A UN committee has ordered Nepal to compensate a man blocked from seeking justice after suffering years of forced labour, as well as alleged torture in custody as a child.

In a decision published Tuesday, the UN Human Rights Committee also called on Nepal to remove all existing obstacles hindering victims of forced labour and torture from filing complaints.

The ruling came in response to an individual case brought by a Nepali man, using the pseudonym Bholi Pharaka, who from the age of nine had worked as a domestic worker in Kathmandu to help provide for his impoverished, indigenous family.

When he was around 12, he moved to a new family, headed by an officer in the Nepali army, where he says he was forced to work from 4:00 am until 10:00 pm each day.

He maintains he was subjected to physical and psychological abuse and never received compensation for his labour.

After two years, he escaped back to his home village in 2012, but was soon arrested, after his employer filed a police complaint accusing him of theft.

While in custody, Pharaka, who was 14 at the time, says he suffered beatings and other torture to force him to confess.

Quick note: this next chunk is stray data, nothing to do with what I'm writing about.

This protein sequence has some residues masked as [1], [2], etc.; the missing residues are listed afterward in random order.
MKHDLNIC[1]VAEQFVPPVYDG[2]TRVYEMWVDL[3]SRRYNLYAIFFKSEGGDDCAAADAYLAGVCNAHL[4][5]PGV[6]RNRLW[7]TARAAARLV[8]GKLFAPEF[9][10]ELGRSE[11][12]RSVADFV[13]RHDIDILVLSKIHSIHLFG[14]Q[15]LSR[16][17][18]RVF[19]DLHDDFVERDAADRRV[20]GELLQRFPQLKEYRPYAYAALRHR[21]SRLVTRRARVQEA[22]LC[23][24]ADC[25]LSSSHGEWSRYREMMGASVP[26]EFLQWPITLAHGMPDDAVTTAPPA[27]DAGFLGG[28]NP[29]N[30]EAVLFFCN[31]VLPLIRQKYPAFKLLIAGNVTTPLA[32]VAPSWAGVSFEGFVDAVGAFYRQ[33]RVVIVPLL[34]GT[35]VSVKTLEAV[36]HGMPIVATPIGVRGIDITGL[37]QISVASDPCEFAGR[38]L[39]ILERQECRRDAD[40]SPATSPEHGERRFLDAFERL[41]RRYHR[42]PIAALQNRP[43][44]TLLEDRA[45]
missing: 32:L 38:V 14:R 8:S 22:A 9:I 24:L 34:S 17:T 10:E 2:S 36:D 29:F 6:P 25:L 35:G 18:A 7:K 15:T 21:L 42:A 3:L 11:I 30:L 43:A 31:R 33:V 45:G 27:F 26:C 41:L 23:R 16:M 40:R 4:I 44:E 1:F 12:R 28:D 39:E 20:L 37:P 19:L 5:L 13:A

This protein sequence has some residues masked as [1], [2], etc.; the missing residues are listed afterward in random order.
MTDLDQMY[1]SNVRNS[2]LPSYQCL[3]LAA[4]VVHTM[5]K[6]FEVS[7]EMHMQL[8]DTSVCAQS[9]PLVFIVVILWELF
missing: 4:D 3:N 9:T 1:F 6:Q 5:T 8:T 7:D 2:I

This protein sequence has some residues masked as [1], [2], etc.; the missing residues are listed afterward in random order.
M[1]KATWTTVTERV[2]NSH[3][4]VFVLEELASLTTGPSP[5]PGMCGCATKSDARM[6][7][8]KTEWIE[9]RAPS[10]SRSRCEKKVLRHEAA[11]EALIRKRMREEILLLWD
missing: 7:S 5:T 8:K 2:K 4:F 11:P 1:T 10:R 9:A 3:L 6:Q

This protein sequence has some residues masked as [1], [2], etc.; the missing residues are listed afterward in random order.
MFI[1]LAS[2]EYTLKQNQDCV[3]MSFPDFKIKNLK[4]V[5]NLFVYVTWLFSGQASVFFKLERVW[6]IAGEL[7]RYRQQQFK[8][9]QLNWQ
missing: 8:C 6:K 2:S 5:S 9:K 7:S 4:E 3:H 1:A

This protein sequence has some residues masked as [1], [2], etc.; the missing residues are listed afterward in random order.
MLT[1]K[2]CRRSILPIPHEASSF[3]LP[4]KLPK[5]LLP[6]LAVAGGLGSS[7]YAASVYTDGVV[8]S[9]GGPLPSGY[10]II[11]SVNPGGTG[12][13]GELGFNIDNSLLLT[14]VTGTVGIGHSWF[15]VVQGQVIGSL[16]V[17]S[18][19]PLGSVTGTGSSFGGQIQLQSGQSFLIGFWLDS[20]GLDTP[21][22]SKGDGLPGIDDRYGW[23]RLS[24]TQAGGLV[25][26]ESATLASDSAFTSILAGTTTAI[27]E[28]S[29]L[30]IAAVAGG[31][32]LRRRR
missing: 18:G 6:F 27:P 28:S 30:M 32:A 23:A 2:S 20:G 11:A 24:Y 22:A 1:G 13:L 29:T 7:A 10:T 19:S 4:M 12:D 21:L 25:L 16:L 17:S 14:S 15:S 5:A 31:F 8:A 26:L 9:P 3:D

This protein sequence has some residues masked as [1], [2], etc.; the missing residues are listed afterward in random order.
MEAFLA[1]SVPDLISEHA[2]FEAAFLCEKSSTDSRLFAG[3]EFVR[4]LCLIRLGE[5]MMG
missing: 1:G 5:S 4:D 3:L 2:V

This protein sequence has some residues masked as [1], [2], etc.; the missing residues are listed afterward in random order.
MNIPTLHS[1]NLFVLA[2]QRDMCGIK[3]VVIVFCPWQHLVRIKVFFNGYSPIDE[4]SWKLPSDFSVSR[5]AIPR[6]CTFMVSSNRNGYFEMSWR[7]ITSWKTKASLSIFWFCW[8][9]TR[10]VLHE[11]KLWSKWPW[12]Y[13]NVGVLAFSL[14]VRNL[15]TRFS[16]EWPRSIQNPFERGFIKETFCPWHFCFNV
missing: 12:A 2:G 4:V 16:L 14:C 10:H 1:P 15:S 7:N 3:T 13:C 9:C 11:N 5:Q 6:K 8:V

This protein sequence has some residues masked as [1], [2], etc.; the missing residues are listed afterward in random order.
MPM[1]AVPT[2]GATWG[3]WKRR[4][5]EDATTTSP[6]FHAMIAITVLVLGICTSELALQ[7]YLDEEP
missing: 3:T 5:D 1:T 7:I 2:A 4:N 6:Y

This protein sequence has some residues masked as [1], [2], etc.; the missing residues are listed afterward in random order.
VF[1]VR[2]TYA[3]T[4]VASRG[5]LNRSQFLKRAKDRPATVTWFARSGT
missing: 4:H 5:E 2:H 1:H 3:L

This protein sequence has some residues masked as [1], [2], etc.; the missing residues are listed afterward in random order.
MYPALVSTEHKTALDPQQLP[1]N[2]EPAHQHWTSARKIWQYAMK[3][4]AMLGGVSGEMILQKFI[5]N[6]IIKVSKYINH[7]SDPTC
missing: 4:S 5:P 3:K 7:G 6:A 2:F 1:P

With his family unable to pay bail or legal fees, he was held in a severely overcrowded adult jail for months, where he says the torture continued, before being transferred to a juvenile facility.

The UN committee faulted Nepal's judiciary for failing to investigate the boy's claims in court that he had been tortured, and for failing to protect him as a minor and a member of a recognised vulnerable minority.

It also decried that authorities had ignored multiple complaints filed by the boy's family regarding his treatment in custody and the forced labour he was subjected to.

The committee called on Nepal to provide Pharaka with an ‘effective remedy’, including ‘adequate compensation, proportional to the violations suffered.’

It also urged the country to remove ‘legal, practical and administrative obstacles’ blocking victims of torture and child and forced labour from accessing justice.

‘It is our hope that Nepal will take all necessary measures to protect and help victims of such acts regain their lives,’ committee member Helene Trigroudja said in a statement.

The committee has given Nepal six months to report back on measures it is taking to rectify the situation.

The team of 18 independent experts monitors whether countries adhere to their human rights commitments, but does not have enforcement powers.

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